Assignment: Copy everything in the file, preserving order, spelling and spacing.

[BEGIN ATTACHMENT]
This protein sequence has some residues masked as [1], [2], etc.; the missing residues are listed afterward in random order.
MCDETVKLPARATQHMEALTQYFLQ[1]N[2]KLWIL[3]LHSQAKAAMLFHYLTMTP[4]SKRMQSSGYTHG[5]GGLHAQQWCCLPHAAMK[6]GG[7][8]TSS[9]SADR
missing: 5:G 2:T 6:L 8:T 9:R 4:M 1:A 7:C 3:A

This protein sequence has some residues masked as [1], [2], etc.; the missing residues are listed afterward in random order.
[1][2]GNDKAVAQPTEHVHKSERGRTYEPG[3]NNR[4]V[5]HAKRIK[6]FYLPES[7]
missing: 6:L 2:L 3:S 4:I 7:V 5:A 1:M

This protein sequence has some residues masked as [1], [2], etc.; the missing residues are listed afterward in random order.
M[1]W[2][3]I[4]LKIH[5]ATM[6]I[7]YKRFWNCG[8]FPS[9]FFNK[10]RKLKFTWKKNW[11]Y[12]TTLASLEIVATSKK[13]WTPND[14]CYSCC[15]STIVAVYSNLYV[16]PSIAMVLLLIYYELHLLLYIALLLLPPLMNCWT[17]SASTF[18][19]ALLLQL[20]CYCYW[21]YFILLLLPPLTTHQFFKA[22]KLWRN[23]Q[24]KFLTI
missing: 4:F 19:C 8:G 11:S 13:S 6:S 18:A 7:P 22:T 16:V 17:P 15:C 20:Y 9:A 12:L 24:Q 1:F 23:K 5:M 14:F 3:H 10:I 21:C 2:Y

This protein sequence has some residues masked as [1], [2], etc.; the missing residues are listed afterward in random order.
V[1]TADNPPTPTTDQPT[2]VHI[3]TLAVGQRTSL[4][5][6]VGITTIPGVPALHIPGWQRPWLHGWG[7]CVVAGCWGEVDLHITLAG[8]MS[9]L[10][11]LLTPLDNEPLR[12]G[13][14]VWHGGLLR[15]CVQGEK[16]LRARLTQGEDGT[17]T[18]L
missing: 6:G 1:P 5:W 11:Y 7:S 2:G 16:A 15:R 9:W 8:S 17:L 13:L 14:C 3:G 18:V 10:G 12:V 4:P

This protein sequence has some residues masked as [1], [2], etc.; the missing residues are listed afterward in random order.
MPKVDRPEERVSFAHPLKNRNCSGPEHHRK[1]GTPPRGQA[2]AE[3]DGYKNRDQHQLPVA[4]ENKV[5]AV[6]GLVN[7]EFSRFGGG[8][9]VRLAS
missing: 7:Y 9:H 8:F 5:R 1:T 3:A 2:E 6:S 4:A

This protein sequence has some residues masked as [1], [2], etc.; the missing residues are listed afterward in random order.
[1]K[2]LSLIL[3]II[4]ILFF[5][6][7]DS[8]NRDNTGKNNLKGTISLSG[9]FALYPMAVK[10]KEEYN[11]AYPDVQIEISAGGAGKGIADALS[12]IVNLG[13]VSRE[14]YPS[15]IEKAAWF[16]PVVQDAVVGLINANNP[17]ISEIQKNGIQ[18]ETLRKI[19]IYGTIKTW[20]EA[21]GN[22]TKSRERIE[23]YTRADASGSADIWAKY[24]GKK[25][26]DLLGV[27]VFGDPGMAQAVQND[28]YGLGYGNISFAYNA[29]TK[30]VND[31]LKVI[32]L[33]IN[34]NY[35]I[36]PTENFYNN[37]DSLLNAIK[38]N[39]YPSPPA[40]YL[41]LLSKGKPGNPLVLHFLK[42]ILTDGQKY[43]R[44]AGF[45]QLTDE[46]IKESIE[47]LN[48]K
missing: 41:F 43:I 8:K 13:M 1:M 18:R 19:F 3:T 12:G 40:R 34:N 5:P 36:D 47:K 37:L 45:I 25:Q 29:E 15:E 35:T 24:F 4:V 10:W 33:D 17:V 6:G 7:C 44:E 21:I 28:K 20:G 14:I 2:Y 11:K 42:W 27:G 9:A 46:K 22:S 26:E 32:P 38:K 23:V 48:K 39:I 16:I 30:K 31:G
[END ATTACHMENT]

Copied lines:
This protein sequence has some residues masked as [1], [2], etc.; the missing residues are listed afterward in random order.
MCDETVKLPARATQHMEALTQYFLQ[1]N[2]KLWIL[3]LHSQAKAAMLFHYLTMTP[4]SKRMQSSGYTHG[5]GGLHAQQWCCLPHAAMK[6]GG[7][8]TSS[9]SADR
missing: 5:G 2:T 6:L 8:T 9:R 4:M 1:A 7:C 3:A

This protein sequence has some residues masked as [1], [2], etc.; the missing residues are listed afterward in random order.
[1][2]GNDKAVAQPTEHVHKSERGRTYEPG[3]NNR[4]V[5]HAKRIK[6]FYLPES[7]
missing: 6:L 2:L 3:S 4:I 7:V 5:A 1:M

This protein sequence has some residues masked as [1], [2], etc.; the missing residues are listed afterward in random order.
M[1]W[2][3]I[4]LKIH[5]ATM[6]I[7]YKRFWNCG[8]FPS[9]FFNK[10]RKLKFTWKKNW[11]Y[12]TTLASLEIVATSKK[13]WTPND[14]CYSCC[15]STIVAVYSNLYV[16]PSIAMVLLLIYYELHLLLYIALLLLPPLMNCWT[17]SASTF[18][19]ALLLQL[20]CYCYW[21]YFILLLLPPLTTHQFFKA[22]KLWRN[23]Q[24]KFLTI
missing: 4:F 19:C 8:G 11:S 13:S 6:S 18:A 7:P 22:T 16:V 17:P 15:C 20:Y 9:A 12:L 24:Q 1:F 23:K 5:M 14:F 3:H 10:I 21:C 2:Y

This protein sequence has some residues masked as [1], [2], etc.; the missing residues are listed afterward in random order.
V[1]TADNPPTPTTDQPT[2]VHI[3]TLAVGQRTSL[4][5][6]VGITTIPGVPALHIPGWQRPWLHGWG[7]CVVAGCWGEVDLHITLAG[8]MS[9]L[10][11]LLTPLDNEPLR[12]G[13][14]VWHGGLLR[15]CVQGEK[16]LRARLTQGEDGT[17]T[18]L
missing: 6:G 1:P 5:W 11:Y 7:S 2:G 16:A 15:R 9:W 8:S 17:L 13:L 14:C 3:G 18:V 10:G 12:V 4:P

This protein sequence has some residues masked as [1], [2], etc.; the missing residues are listed afterward in random order.
MPKVDRPEERVSFAHPLKNRNCSGPEHHRK[1]GTPPRGQA[2]AE[3]DGYKNRDQHQLPVA[4]ENKV[5]AV[6]GLVN[7]EFSRFGGG[8][9]VRLAS
missing: 7:Y 9:H 8:F 5:R 1:T 3:A 2:E 6:S 4:A

This protein sequence has some residues masked as [1], [2], etc.; the missing residues are listed afterward in random order.
[1]K[2]LSLIL[3]II[4]ILFF[5][6][7]DS[8]NRDNTGKNNLKGTISLSG[9]FALYPMAVK[10]KEEYN[11]AYPDVQIEISAGGAGKGIADALS[12]IVNLG[13]VSRE[14]YPS[15]IEKAAWF[16]PVVQDAVVGLINANNP[17]ISEIQKNGIQ[18]ETLRKI[19]IYGTIKTW[20]EA[21]GN[22]TKSRERIE[23]YTRADASGSADIWAKY[24]GKK[25][26]DLLGV[27]VFGDPGMAQAVQND[28]YGLGYGNISFAYNA[29]TK[30]VND[31]LKVI[32]L[33]IN[34]NY[35]I[36]PTENFYNN[37]DSLLNAIK[38]N[39]YPSPPA[40]YL[41]LLSKGKPGNPLVLHFLK[42]ILTDGQKY[43]R[44]AGF[45]QLTDE[46]IKESIE[47]LN[48]K
missing: 41:F 43:I 8:K 13:M 1:M 18:R 19:F 3:T 12:G 40:R 34:N 5:P 36:D 47:K 37:L 45:I 25:Q 29:E 15:E 35:T 24:F 4:V 10:W 33:D 17:V 6:G 7:C 44:E 21:I 28:K 20:G 14:I 2:Y 11:K 42:W 27:G 9:A 46:K 22:S 26:E 32:P 38:K 23:V 48:K 39:I 16:I 30:K 31:G